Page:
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Another hamburger restaurant
I’m no economist, but if there’s one business that should be recession-proof, it’s hamburgers. They’re cheap and delicious, and America—the increasingly overweight nation that it is—loves them in all forms, (preferably) large or small.
Despite an unimaginative name, newly opened BGR The Burger Joint in Dupont Circle elevates the noble hamburger beyond its quotidian fast food status. It offers pretty standard burger joint fare, but with a handful of imaginative twists, like a ground lamb burger and sweet potato or asparagus spear French fries.
The restaurant itself thankfully forgoes the generic industrial look of other trendsetting “gourmet” burger joints like Good Stuff Eatery or Z “Five Guys Killer” Burger, and instead embraces a quirky and colorful 80s-influenced atmosphere. The decade’s classic album covers line one wall, hits from the era play over the speakers, and Roger Waters’ autographed axe hangs over one of the tables.
This clear attention to interior design carries over to the food. The burger patties, made with grain-fed, all-natural beef, are cooked over an open flame, all of which comes through in the quality of the patties’ taste and texture. They’re succulent and juicy, to the point that your fingers will quickly be soaked and your table littered with dirtied napkins. And the freshly baked, fluffy and slightly sweet buns do an admirable job of soaking up this juiciness.
The various accoutrements don’t disappoint either. My southwestern burger combined traditional pepper jack cheese and chipotle seasoning with a black bean and corn relish that, though mild compared to the meaty flavor of the burger, was still a refreshing contrast. The sweet potato fries—though a bit pricey at almost $4—are fresh, crispy and pleasantly sweet. The enormous portion is enough for two to split, and should probably be split—the entire serving becomes overpoweringly sweet about halfway through.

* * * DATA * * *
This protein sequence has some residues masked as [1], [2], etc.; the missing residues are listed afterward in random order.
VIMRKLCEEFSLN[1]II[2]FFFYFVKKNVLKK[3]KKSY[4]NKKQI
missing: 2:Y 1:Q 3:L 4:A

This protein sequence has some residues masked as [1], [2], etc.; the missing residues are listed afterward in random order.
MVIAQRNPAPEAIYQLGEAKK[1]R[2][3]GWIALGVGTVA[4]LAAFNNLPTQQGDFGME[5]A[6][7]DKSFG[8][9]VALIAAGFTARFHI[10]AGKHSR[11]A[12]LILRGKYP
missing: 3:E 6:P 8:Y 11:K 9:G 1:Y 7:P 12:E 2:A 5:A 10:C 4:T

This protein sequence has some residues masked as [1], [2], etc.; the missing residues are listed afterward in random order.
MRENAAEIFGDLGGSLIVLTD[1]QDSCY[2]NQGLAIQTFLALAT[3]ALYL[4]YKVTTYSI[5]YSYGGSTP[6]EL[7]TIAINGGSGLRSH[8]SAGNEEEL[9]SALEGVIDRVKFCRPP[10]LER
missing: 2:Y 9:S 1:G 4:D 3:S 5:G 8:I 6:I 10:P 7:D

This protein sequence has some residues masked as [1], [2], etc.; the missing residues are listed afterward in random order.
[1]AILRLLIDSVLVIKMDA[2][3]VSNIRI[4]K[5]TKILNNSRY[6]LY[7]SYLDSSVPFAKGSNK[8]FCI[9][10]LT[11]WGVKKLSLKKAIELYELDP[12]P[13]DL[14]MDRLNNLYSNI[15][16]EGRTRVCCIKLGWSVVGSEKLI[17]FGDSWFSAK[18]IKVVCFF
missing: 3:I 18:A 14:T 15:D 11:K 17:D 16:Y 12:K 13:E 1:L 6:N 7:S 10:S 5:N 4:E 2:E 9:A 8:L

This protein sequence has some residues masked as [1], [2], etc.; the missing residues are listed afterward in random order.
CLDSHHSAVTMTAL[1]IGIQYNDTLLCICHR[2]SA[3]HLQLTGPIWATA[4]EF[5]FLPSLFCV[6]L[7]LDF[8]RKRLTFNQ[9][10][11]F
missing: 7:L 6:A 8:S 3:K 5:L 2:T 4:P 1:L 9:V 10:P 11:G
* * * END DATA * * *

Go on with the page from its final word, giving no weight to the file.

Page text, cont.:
At over $15, a burger, fries and a drink is undeniably not cheap. The portions, however, are the hefty size one would expect from a restaurant that calls itself a burger joint, so that just a burger ($7 to $12) is more than enough.
McDonald’s has so profitably proven that Americans will eat just about any kind of hamburger, even one made with the lowest quality ingredients by a minimum wage-earning teenager. So it’s nice when, every once in awhile, joints like BGR The Burger Joint treat this venerated America icon with the respect it deserves.